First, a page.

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April 13 2022

How to be commercial as a lawyer

Legal Career Tips

James Bosson

James Bosson

A commercially minded lawyer demonstrates her commercial awareness, as she uses a pen to write on Flex Legal's branding

As a legal professional, you’ll hear a lot of theories about the best practical ways to be commercial. “Being commercial” is an often-cited professional trope in the legal world, with no uniform, pragmatic agreement on the best way to demonstrate commerciality within an organisation.

We felt it was high time to address this, and we were delighted to recently have our own Sophie Gould host a virtual Junior Lawyer Lunch with our friends at LexisNexis, all about how to be commercial as a lawyer. We invited Chloe Mason-Williams, Head of Legal for Thermal and Commercial at EDF, and Tarun Tawakley, Partner at Lewis Silkin, to share their sage advice on how to best be commercial as a lawyer. What follows in this article is what we learnt from their insightful talk.

1) Be a business partner by understanding the business

Any good demonstration of commercial awareness begins by forming a clear mental idea of what your organisation’s overall objectives are. This contextual baseline will directly inform the wider context in which your work takes place, and can help guide your decision making. Take a minute to ask yourself – what are your current organisation’s immediate aims? What are their ambitions, and what are potential roadblocks to these? What do external stakeholders want? If you can’t answer these questions, it’s well worth taking the time to investigate.

However, your immediate organisational objectives aren’t the only context to consider. You aren’t giving legal advice in a vacuum, and can definitely go a step further by understanding the wider industry in which the business operates. Who are your organisation’s direct competitors, and how do they compare in size to yours? Given this, what is your organisation’s tolerance to risk? By understanding your specific organisation and its place in the market, you can better tailor your advice to them on the likelihood of risks and the potential consequences of those risks.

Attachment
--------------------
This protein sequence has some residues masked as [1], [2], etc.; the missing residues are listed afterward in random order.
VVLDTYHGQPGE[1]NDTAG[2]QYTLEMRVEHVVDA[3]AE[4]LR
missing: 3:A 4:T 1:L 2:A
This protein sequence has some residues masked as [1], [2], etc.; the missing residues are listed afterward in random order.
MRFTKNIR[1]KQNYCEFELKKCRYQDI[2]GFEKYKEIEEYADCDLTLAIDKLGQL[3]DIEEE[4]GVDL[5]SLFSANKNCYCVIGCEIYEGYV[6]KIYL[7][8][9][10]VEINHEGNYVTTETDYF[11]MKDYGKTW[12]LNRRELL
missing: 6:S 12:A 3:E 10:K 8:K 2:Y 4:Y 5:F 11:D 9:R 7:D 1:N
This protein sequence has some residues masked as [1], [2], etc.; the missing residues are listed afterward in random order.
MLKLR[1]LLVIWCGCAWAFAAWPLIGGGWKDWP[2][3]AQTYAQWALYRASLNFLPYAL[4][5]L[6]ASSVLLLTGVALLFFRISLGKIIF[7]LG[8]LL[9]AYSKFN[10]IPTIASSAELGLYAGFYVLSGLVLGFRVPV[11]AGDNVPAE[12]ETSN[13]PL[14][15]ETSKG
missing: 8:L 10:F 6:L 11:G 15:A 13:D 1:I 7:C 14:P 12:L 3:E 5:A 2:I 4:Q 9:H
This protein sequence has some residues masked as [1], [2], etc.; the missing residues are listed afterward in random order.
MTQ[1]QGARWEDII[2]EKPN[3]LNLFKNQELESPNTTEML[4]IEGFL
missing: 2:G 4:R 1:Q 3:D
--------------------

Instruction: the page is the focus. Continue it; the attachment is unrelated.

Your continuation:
Crystallizing your understanding of your organisation’s place in the market will help you be a more effective business partner, and should shape the way you offer your advice. By better aligning your day-to-day work with the overall goals of the business, you can take your commercial insights to the next level.

2) Be a risk advisor and a mitigation finder

Just as your organisation operates within a wider industry, your legal team operates within a wider organisation. It’s an unfortunate truth that legal departments can often be seen as party-pooping business barriers, who hold things up needlessly. Of course, this couldn’t be further from the truth – but it should shape the way in which you offer advice.

Your job, ultimately, isn’t just to offer black-letter advice on the law. One huge thing we aren’t taught whilst studying law is the enormous importance of empathy and social listening. For example, let’s say your sales team bring you a deal that they’re really excited about, and want your sign off before they go ahead with the deal. You look it over and immediately notice some potential areas of risk. What are they going to hear when you advise them? If they aren’t legally-savvy, then there’s a strong chance they will interpret your advice as a terse warning that they can’t go ahead with the deal, and that you are the party-pooping business barrier they have nightmares about.